As the most mobile joint in the body, the shoulder joint is also the least stable and therefore the most prone to separation or dislocation. Shoulder separation usually refers to an AC separation, which is a separation of the acromio-clavicular joint (located at the end of the collar bone, where it attaches near the shoulder joint). A shoulder dislocation refers to a complete dislocation of the ball (humerus) from the socket (glenoid fossa) at the shoulder joint (gleno-humeral Jt.). A subluxation is a partial dislocation.
Shoulder separation at the AC joint most commonly occurs after a fall or a direct blow to the shoulder. The subsequent separation can range from mild to severe, and with increased severity the collar bone elevates or becomes more prominent. Rarely, surgery is indicated.
Shoulder dislocation occurs most commonly when the arm is overhead and the humerus (arm bone) is forced in a forward direction (this occurs in about 95% of dislocations), dislocating the ball from the socket. That commonly occurs during contact sports, but also can occur from a fall.
Symptoms include pain, muscle spasm, limited motion (inability or apprehension in raising the arm overhead), as well as a loss of function.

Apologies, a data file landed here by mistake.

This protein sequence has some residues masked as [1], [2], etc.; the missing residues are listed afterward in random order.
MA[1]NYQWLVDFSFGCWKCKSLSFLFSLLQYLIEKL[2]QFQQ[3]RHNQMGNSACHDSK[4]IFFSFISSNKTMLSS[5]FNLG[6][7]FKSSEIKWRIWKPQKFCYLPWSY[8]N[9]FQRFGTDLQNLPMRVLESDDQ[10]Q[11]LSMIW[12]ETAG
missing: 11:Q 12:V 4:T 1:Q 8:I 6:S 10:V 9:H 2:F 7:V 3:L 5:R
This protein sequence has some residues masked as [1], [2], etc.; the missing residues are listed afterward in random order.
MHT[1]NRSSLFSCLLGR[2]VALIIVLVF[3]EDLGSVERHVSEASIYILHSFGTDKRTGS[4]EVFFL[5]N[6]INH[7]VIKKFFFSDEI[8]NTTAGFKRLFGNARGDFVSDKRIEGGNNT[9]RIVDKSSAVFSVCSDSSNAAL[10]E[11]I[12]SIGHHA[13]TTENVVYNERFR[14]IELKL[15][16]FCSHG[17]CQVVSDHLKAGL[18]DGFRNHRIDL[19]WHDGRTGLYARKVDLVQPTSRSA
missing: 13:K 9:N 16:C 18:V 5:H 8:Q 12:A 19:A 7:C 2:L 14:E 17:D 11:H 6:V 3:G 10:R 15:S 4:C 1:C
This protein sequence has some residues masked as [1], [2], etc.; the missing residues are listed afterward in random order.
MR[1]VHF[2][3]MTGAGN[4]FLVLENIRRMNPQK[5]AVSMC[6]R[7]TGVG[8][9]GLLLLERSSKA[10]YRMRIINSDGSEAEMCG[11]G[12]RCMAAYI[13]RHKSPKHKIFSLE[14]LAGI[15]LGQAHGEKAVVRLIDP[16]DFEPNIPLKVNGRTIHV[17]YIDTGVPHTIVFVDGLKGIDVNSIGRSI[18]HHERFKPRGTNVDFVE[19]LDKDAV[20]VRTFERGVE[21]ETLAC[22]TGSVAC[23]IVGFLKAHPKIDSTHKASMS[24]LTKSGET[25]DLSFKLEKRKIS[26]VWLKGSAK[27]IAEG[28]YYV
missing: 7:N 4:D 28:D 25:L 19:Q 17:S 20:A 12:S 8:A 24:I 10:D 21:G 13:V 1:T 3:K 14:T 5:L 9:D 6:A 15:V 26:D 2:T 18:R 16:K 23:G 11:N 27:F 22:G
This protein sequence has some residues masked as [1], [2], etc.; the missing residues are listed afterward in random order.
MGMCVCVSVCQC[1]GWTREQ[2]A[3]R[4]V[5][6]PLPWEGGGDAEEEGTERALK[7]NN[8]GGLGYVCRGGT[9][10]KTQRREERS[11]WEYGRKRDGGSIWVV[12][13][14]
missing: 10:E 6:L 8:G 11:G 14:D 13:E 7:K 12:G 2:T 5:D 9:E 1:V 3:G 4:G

Most AC separations and shoulder dislocations/subluxations can be treated conservatively with a thorough rehabilitation program with an emphasis on preventing re-injury.
If left untreated, these injuries can eventually lead to an unstable shoulder, and increase the future risk of injury from repeated separation, dislocation or subluxation.
What to expect from therapy
Initially rest, immobilization (the use of a sling) and ice is advocated for both injuries, including the use of anti-inflammatory medication. After about 7-10 days, graded mobilization and manual therapy (hands on) techniques employed by a physical or occupational therapist provide relief of symptoms and promote realignment of tissues and structures that have been affected by the injury.
Modalities may be employed if needed to reduce muscle spasm and to accelerate a healing response. It is important for any person who has a separated or dislocated shoulder to have an exercise program prescribed by a therapist who understands the unique phases to properly rehab these injuries, as well as to address your individual health concerns.
Proper technique and follow through in skilled therapy is the key to reducing pain, increasing mobility and stability of the joint as well as building strength to restore normal shoulder mechanics and a return to full function, including sports. Most patients respond well to skilled therapeutic care and only in rare cases do these conditions require surgical intervention.